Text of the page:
Chichen Itza

Chac Mool

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One of the most famous ancient statues throughout Mexico is the "Chac Mool." Since the discovery of the first one at Chichen Itza in the 19th century, there has been little agreement among the archaeological and historical community exactly what the statue represents or what its purpose might have been.

The unique posture of the statue--a figure on its back or side, legs drawn up, resting upon its elbows and holding a platter or bowl or tray--appears throughout Mesoamerica. The most famous statue of this type was excavated by Augustus Le Plongeon at Chichen Itza in 1873. Le Plongeon named it Chaacmol, which he said was Maya for "the paw swift like thunder."

Le Plongeon did not name the statue because in his mind, the statue already had one. Chaacmol, he said, was the name of the Maya's greatest warrior, and that man's visage was the one on the statue.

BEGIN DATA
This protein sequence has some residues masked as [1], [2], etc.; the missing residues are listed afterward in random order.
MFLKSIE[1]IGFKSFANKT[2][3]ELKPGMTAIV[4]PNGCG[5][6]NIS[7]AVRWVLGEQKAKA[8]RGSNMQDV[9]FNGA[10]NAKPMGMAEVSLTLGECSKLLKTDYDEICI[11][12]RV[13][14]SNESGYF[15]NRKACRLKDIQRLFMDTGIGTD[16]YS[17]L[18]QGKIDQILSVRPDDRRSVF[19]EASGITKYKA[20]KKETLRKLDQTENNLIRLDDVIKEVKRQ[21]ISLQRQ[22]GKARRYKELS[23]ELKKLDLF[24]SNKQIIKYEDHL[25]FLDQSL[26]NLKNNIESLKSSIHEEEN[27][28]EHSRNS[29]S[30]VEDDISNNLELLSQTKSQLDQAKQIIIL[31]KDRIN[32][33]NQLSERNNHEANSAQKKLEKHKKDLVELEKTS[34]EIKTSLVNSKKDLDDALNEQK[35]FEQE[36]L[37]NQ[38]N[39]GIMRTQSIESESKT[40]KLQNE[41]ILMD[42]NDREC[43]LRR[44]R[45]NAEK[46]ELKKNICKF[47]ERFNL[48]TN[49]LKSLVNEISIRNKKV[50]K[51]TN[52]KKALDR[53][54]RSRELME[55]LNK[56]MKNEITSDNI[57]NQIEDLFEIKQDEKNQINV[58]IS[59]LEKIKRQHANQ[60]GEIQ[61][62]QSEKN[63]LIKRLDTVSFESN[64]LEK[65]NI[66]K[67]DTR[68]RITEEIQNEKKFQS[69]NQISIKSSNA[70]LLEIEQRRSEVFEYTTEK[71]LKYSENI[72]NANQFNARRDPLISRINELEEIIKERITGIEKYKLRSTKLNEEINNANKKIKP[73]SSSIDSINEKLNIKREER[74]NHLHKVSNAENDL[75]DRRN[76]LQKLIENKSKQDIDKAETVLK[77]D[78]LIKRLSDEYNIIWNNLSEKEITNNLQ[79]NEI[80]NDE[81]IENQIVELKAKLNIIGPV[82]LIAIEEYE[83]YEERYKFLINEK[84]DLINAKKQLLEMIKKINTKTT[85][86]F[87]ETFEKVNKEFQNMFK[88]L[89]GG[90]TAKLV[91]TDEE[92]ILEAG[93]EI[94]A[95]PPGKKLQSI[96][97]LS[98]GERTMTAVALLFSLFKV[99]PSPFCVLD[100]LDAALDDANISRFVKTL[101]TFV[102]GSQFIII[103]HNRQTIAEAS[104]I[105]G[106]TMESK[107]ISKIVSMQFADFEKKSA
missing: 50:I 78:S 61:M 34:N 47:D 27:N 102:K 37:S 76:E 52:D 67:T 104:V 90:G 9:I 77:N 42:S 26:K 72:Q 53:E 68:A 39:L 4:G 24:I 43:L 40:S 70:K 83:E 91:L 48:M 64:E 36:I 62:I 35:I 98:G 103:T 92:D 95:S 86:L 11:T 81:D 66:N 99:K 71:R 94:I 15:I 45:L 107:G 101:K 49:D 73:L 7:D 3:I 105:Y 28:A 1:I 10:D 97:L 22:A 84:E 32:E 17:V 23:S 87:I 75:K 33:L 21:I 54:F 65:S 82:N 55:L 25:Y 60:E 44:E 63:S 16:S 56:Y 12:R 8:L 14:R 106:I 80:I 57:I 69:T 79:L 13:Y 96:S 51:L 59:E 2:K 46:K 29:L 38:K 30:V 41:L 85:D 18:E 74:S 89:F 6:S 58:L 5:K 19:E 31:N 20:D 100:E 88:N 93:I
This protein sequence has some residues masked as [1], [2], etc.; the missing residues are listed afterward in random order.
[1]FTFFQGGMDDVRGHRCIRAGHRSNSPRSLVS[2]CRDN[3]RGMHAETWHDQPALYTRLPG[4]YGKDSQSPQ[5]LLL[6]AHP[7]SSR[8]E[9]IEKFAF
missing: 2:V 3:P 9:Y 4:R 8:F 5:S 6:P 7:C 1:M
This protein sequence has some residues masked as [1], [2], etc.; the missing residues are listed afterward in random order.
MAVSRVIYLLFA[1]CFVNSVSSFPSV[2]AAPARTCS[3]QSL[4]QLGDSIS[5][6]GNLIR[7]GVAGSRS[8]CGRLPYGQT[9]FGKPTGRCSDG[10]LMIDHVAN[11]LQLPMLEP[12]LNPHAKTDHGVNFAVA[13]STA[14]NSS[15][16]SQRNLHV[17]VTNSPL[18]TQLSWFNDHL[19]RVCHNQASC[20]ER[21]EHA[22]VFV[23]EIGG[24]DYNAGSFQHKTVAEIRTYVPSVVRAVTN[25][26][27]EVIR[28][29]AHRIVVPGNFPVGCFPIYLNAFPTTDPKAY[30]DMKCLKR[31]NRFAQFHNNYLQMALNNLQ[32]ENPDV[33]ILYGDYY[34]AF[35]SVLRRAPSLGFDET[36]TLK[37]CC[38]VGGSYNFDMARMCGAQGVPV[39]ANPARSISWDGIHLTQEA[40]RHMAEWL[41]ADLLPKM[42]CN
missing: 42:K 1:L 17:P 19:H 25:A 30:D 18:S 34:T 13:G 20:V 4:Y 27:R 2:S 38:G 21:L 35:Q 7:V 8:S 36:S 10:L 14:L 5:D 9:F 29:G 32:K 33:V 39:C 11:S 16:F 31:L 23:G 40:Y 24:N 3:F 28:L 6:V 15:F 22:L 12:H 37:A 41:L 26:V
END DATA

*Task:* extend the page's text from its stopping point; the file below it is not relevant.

Le Plongeon's patron, Stephen Salisbury, published the statue's discovery in the journal of the American Antiquarian Society. Salisbury changed the name of the statue to "Chac-Mool," "in deference to prevailing usage in Yucatan," he wrote. Apparently Salisbury also changed the meaning of the name, as chac mool in Maya means "red jaguar."

The new name stuck, not only on the specific statue, but on all statues of that type. It turned out that other versions had been found throughout Mesoamerica. The first published account of such a statue appeared in 1832.

The Chac Mool does not appear to be of Maya origin. Fewer are found in the Maya regions (exclusive of Chichen Itza) than in central Mexico. However, the form has been found as far south as El Salvador.

At Chichen Itza, more than three dozen of the statues have identified. The most well known is the original found by Le Plongeon, which is now in the national museum in Mexico City (above); another is at the top of the Temple of Warriors; and the one found inside the original pyramid under El Castillo (below).

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-- Evan J. Albright